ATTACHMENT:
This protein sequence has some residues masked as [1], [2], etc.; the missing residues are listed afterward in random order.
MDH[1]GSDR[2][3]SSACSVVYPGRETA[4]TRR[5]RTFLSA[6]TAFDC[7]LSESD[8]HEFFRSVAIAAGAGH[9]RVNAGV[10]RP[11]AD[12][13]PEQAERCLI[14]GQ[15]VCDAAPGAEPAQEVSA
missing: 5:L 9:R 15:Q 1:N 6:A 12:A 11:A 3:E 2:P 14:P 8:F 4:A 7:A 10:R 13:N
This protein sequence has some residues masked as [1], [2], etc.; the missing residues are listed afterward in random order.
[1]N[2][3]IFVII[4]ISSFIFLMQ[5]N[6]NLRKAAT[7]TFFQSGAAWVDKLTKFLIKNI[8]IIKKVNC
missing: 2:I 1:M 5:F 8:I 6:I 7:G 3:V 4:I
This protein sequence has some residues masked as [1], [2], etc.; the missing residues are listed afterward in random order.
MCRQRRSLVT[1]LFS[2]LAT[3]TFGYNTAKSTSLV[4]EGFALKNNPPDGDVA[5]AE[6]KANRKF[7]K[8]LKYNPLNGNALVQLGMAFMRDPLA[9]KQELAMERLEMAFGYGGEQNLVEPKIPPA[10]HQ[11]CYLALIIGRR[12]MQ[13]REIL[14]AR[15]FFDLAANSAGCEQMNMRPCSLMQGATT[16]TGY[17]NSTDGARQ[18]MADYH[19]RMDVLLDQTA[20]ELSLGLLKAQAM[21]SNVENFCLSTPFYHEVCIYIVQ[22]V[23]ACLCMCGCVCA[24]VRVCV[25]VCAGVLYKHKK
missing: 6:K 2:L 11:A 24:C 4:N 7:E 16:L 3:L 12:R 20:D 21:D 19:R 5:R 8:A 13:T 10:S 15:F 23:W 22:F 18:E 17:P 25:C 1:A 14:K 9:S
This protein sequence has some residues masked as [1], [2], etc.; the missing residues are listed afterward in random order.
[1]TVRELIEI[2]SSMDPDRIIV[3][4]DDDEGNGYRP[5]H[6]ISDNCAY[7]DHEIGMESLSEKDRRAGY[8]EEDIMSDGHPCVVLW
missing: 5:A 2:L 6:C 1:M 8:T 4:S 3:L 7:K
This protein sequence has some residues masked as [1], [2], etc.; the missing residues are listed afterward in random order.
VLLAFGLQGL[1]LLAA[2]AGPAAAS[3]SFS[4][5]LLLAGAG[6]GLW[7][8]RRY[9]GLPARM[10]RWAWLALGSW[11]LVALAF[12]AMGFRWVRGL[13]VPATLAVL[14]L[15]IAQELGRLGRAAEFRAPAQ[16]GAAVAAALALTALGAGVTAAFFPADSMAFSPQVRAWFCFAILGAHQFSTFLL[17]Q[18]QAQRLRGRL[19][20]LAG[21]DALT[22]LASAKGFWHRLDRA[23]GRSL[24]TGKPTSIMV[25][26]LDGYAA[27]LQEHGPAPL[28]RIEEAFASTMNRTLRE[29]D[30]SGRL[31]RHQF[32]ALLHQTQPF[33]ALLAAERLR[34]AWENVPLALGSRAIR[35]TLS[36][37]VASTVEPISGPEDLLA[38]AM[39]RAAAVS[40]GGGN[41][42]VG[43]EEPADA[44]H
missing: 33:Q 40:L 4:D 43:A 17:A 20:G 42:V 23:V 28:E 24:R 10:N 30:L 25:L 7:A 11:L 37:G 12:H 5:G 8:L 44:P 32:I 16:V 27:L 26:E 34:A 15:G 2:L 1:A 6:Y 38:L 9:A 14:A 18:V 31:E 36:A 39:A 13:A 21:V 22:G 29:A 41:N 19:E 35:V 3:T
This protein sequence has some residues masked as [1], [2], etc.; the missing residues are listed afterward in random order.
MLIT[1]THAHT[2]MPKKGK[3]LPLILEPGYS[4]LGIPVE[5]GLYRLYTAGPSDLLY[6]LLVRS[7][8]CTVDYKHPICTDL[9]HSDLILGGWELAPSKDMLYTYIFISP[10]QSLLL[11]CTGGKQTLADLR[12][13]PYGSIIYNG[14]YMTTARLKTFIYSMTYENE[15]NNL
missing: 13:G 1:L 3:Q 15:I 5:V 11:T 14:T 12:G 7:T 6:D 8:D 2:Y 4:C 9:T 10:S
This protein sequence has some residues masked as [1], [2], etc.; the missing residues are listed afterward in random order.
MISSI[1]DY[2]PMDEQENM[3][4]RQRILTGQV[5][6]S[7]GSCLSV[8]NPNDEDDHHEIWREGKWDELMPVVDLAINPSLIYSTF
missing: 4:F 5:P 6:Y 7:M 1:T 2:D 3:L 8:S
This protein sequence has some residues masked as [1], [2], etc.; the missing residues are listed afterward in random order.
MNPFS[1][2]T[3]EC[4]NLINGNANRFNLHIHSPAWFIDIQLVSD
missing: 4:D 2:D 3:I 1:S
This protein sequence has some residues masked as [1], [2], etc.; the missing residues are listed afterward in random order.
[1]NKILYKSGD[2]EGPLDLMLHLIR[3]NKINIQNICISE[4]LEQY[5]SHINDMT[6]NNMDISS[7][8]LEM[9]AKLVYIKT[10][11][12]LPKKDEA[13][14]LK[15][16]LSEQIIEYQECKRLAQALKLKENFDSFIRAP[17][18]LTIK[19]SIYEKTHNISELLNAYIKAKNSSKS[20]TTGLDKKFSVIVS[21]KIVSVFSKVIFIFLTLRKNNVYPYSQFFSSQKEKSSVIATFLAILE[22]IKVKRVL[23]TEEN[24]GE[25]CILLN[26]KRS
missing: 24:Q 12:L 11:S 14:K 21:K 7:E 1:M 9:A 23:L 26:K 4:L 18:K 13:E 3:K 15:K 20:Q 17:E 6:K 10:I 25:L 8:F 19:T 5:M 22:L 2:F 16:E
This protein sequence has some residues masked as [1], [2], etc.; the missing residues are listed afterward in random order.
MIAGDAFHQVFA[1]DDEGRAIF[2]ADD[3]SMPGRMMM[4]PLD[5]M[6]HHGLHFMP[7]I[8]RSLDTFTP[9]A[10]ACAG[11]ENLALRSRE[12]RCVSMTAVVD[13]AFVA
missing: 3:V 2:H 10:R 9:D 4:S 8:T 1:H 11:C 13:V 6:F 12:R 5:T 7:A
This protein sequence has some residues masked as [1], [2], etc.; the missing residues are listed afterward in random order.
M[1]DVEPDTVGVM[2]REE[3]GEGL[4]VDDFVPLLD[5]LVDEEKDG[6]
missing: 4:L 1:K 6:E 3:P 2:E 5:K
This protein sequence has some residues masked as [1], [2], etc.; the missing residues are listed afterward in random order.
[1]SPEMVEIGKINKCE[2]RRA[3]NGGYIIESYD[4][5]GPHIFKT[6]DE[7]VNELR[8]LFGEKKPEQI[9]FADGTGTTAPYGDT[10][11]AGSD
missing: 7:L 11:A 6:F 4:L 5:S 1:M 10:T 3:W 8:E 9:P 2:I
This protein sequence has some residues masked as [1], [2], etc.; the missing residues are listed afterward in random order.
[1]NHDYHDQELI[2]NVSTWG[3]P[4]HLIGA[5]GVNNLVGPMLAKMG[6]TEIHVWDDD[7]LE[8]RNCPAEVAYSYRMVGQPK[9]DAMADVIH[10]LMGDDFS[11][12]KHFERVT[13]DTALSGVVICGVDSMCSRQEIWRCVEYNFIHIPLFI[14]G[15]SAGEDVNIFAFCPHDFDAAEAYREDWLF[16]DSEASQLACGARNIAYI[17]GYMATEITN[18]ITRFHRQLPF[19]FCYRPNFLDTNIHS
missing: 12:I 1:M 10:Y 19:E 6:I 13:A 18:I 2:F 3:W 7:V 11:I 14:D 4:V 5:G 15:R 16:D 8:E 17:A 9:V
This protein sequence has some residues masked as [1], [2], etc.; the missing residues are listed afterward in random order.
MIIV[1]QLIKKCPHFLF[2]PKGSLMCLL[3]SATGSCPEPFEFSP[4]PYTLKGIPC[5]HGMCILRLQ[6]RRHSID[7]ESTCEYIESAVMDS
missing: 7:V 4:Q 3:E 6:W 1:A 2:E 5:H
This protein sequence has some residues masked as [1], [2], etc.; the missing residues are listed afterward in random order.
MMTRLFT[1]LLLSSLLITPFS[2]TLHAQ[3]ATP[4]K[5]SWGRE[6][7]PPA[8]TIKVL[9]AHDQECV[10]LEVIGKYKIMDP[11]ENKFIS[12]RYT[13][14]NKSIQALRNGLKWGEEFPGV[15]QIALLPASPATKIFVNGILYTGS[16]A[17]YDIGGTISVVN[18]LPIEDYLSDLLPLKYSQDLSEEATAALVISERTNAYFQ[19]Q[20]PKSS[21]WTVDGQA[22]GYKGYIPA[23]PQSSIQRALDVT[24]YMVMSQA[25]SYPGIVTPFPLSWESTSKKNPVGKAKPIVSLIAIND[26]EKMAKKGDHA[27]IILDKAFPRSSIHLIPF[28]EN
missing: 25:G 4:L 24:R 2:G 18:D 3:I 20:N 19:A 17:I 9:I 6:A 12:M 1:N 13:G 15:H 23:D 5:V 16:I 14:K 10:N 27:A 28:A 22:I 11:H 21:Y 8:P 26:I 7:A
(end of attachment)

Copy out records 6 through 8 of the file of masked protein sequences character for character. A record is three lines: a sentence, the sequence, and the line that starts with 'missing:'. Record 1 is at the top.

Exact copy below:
This protein sequence has some residues masked as [1], [2], etc.; the missing residues are listed afterward in random order.
MLIT[1]THAHT[2]MPKKGK[3]LPLILEPGYS[4]LGIPVE[5]GLYRLYTAGPSDLLY[6]LLVRS[7][8]CTVDYKHPICTDL[9]HSDLILGGWELAPSKDMLYTYIFISP[10]QSLLL[11]CTGGKQTLADLR[12][13]PYGSIIYNG[14]YMTTARLKTFIYSMTYENE[15]NNL
missing: 13:G 1:L 3:Q 15:I 5:V 11:T 14:T 12:G 7:T 6:D 8:D 2:Y 4:C 9:T 10:S
This protein sequence has some residues masked as [1], [2], etc.; the missing residues are listed afterward in random order.
MISSI[1]DY[2]PMDEQENM[3][4]RQRILTGQV[5][6]S[7]GSCLSV[8]NPNDEDDHHEIWREGKWDELMPVVDLAINPSLIYSTF
missing: 4:F 5:P 6:Y 7:M 1:T 2:D 3:L 8:S
This protein sequence has some residues masked as [1], [2], etc.; the missing residues are listed afterward in random order.
MNPFS[1][2]T[3]EC[4]NLINGNANRFNLHIHSPAWFIDIQLVSD
missing: 4:D 2:D 3:I 1:S